At church today I was talking to a long-time friend who had just gone through rotator cuff shoulder surgery. She had her left arm immobilized in a sling, while I have my right foot in a boot and using a knee scooter to get around (I just had my right foot basically reconstructed.) We talked about the struggles we were going through in doing the daily aspects of life and how important our husbands are in our recovery. Both she and I lamented our inability to do basic hygiene care, like showering and then getting dressed, by ourselves. Let’s just say that without our spouses, we’d be a mess. It’s a humbling experience, but an experience of great trust to need this kind of care.
The first night after my surgery, I didn’t sleep and neither did my husband who was helping me with icing my foot, administering pain meds, helping me get up as I was pretty woozy, and just helping me get comfortable. The second day after surgery was the worst as the nerve blocks wore off and my pain increased tremendously. It was my husband on the phone in the middle of the night with my surgeon trying to figure out what could be done to manage my pain. He didn’t sleep much that night either.
I am now more than two weeks post-surgery and I am slowly becoming more independent though until I can put weight on my foot, I will still need my husband’s help a lot. He is modeling what self-sacrifice means.
In working with couples and in my own marriage, I’ve come to believe that self-sacrifice is as important as love, trust, and communication in a marriage, and that true self-sacrifice embodies each of these traits. Self-sacrifice is defined as the giving up of one’s own interests or wishes in order to help others or advance a cause. In a marriage, self-sacrifice means to freely choose to give up something for the betterment of your partner. This doesn’t mean that you keep score, “I did this for you today, so you now have to do this for me” as marriage is never to be a competition. Rather, as I’ve heard it said, self-sacrifice bridges the gap between our own self-interests and the interests of our partner.
I realize when I talk with couples seeking to be married, that I haven’t talked enough with them about self-sacrifice and if they truly understand what this means. I think it’s easy for parents to sacrifice for our kids, to stay awake all night holding a sick child or a colicky baby. After all, this is our flesh and blood and the child is helpless. But are we willing to do this for our spouse? Are we willing to help our spouse with basic hygiene or to be up all night caring for our spouse’s illnesses or injuries? Are we willing to do this without keeping score?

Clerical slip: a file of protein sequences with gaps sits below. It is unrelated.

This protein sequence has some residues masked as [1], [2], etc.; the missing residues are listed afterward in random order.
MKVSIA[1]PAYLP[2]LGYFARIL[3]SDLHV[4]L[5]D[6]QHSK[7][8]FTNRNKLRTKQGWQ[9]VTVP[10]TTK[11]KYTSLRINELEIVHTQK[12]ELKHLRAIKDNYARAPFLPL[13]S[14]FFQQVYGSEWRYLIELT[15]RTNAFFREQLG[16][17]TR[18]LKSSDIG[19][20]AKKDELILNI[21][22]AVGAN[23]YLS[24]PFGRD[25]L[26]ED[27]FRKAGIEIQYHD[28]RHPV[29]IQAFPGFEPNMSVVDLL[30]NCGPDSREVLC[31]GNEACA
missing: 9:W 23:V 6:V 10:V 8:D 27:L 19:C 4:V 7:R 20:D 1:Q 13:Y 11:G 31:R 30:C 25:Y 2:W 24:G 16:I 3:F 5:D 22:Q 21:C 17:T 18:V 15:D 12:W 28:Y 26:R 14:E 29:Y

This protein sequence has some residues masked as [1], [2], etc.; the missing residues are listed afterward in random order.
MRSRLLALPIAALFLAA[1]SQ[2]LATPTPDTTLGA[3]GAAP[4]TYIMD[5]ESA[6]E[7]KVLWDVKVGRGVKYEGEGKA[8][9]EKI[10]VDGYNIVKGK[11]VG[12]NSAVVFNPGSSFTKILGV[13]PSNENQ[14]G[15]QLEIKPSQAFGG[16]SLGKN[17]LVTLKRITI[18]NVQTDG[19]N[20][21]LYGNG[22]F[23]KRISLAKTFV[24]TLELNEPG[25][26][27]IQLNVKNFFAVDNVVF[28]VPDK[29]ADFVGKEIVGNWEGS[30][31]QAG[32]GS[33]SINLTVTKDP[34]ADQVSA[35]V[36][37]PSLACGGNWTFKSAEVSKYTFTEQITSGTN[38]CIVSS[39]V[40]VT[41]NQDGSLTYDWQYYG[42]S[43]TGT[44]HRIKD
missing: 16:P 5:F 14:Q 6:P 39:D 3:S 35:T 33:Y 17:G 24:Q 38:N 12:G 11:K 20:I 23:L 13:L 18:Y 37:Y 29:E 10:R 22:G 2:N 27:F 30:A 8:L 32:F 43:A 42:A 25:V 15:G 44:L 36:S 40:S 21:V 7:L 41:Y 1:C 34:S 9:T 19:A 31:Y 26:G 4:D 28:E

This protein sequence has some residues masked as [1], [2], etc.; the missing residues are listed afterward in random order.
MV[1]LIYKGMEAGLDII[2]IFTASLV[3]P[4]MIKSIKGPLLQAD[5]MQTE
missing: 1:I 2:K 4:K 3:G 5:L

My husband and I have been married for more than 36 years and in our marriage we’ve had many times in which we’ve had to put our spouse’s needs over our own. Each time this has happened, our vows of “for better and for worse” and “in sickness and in health” go through my head. When we professed those vows, we were in our 20s and very healthy. If you had asked me at the time if I truly understood what that meant I probably would have said yes, but in reality I didn’t know what it meant as I never had to experience it. 40 years later, I know what our vows mean.
As I work with young couples now, I am going to ask them to define self-sacrifice and talk about what this means in their relationship and to challenge them to think deeply about this concept. Have they seen this kind of sacrifice modeled for them in their parents’ or grandparents’ or other relatives’ relationships or is this idea a foreign one to them? While I know couples are eschewing the traditional vows of in sickness and in health and for better and for worse, the reality is marriage includes in sickness and in health, and for better and for worse. Our young couples have to be prepared to face this.
I’d love to hear your stories of self-sacrifice, including your struggles with this concept. And as always, if your marriage is struggling, please reach out and get help. The “to love and cherish” part of the traditional wedding vows are worth working on.